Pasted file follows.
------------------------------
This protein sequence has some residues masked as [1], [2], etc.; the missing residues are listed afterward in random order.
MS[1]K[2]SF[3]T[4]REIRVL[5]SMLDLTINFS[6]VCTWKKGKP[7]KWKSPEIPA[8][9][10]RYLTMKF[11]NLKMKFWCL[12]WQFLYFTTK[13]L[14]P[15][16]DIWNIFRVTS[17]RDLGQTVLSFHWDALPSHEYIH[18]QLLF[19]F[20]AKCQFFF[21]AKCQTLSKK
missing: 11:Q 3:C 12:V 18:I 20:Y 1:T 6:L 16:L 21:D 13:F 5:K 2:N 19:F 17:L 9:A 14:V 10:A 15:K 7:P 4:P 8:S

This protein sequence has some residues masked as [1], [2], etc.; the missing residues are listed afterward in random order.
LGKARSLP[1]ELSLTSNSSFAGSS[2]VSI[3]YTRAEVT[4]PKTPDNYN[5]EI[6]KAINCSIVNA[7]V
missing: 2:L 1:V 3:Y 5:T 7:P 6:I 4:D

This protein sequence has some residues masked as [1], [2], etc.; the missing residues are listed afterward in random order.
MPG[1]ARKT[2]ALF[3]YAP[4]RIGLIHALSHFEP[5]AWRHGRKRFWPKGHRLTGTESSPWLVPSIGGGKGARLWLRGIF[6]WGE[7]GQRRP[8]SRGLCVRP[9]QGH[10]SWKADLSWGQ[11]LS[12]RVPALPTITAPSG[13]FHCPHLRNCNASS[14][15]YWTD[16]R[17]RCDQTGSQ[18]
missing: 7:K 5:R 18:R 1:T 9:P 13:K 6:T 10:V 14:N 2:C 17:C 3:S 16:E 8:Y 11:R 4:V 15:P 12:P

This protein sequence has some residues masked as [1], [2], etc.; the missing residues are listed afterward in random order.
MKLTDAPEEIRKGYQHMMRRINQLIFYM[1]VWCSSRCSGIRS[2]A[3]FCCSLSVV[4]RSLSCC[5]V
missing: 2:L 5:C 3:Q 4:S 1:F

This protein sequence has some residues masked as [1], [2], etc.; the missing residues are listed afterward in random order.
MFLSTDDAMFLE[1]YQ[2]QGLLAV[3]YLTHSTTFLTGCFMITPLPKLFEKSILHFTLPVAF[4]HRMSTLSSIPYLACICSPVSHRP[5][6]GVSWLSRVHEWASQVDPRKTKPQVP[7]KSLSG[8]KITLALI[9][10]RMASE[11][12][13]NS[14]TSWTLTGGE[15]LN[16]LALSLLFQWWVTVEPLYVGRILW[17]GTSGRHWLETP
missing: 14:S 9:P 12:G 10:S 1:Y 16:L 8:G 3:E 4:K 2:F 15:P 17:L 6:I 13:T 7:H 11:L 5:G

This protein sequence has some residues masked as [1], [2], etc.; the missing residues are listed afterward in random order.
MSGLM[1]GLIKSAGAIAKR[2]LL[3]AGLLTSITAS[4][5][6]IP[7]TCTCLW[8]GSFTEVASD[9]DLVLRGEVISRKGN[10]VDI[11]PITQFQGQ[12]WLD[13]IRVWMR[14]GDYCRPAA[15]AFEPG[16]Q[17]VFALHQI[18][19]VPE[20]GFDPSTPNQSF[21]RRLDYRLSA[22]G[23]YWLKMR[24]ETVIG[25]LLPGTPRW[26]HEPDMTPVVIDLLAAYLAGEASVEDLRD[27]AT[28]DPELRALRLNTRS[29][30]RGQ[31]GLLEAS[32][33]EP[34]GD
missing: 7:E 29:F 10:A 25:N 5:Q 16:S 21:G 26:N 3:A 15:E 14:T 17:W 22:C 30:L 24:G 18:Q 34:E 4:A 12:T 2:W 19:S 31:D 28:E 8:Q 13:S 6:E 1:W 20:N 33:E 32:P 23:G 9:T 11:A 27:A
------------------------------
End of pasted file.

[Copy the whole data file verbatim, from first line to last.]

This protein sequence has some residues masked as [1], [2], etc.; the missing residues are listed afterward in random order.
MS[1]K[2]SF[3]T[4]REIRVL[5]SMLDLTINFS[6]VCTWKKGKP[7]KWKSPEIPA[8][9][10]RYLTMKF[11]NLKMKFWCL[12]WQFLYFTTK[13]L[14]P[15][16]DIWNIFRVTS[17]RDLGQTVLSFHWDALPSHEYIH[18]QLLF[19]F[20]AKCQFFF[21]AKCQTLSKK
missing: 11:Q 3:C 12:V 18:I 20:Y 1:T 6:L 16:L 21:D 13:F 5:K 2:N 19:F 17:L 9:A 14:V 10:A 15:K 7:P 4:P 8:S

This protein sequence has some residues masked as [1], [2], etc.; the missing residues are listed afterward in random order.
LGKARSLP[1]ELSLTSNSSFAGSS[2]VSI[3]YTRAEVT[4]PKTPDNYN[5]EI[6]KAINCSIVNA[7]V
missing: 2:L 1:V 3:Y 5:T 7:P 6:I 4:D

This protein sequence has some residues masked as [1], [2], etc.; the missing residues are listed afterward in random order.
MPG[1]ARKT[2]ALF[3]YAP[4]RIGLIHALSHFEP[5]AWRHGRKRFWPKGHRLTGTESSPWLVPSIGGGKGARLWLRGIF[6]WGE[7]GQRRP[8]SRGLCVRP[9]QGH[10]SWKADLSWGQ[11]LS[12]RVPALPTITAPSG[13]FHCPHLRNCNASS[14][15]YWTD[16]R[17]RCDQTGSQ[18]
missing: 7:K 5:R 18:R 1:T 9:P 13:K 6:T 10:V 14:N 2:C 17:C 3:S 16:E 8:Y 11:R 4:V 15:P 12:P

This protein sequence has some residues masked as [1], [2], etc.; the missing residues are listed afterward in random order.
MKLTDAPEEIRKGYQHMMRRINQLIFYM[1]VWCSSRCSGIRS[2]A[3]FCCSLSVV[4]RSLSCC[5]V
missing: 2:L 5:C 3:Q 4:S 1:F

This protein sequence has some residues masked as [1], [2], etc.; the missing residues are listed afterward in random order.
MFLSTDDAMFLE[1]YQ[2]QGLLAV[3]YLTHSTTFLTGCFMITPLPKLFEKSILHFTLPVAF[4]HRMSTLSSIPYLACICSPVSHRP[5][6]GVSWLSRVHEWASQVDPRKTKPQVP[7]KSLSG[8]KITLALI[9][10]RMASE[11][12][13]NS[14]TSWTLTGGE[15]LN[16]LALSLLFQWWVTVEPLYVGRILW[17]GTSGRHWLETP
missing: 14:S 9:P 12:G 10:S 1:Y 16:L 8:G 3:E 4:K 2:F 15:P 17:L 6:I 13:T 7:H 11:L 5:G

This protein sequence has some residues masked as [1], [2], etc.; the missing residues are listed afterward in random order.
MSGLM[1]GLIKSAGAIAKR[2]LL[3]AGLLTSITAS[4][5][6]IP[7]TCTCLW[8]GSFTEVASD[9]DLVLRGEVISRKGN[10]VDI[11]PITQFQGQ[12]WLD[13]IRVWMR[14]GDYCRPAA[15]AFEPG[16]Q[17]VFALHQI[18][19]VPE[20]GFDPSTPNQSF[21]RRLDYRLSA[22]G[23]YWLKMR[24]ETVIG[25]LLPGTPRW[26]HEPDMTPVVIDLLAAYLAGEASVEDLRD[27]AT[28]DPELRALRLNTRS[29][30]RGQ[31]GLLEAS[32][33]EP[34]GD
missing: 7:E 29:F 10:A 25:N 5:Q 16:S 21:G 26:N 3:A 15:E 14:T 17:W 22:C 30:L 24:G 18:Q 34:E 4:A 12:T 2:W 19:S 31:D 28:E 8:Q 13:S 6:E 1:W 20:N 33:E 32:P 23:G 9:T 11:A 27:A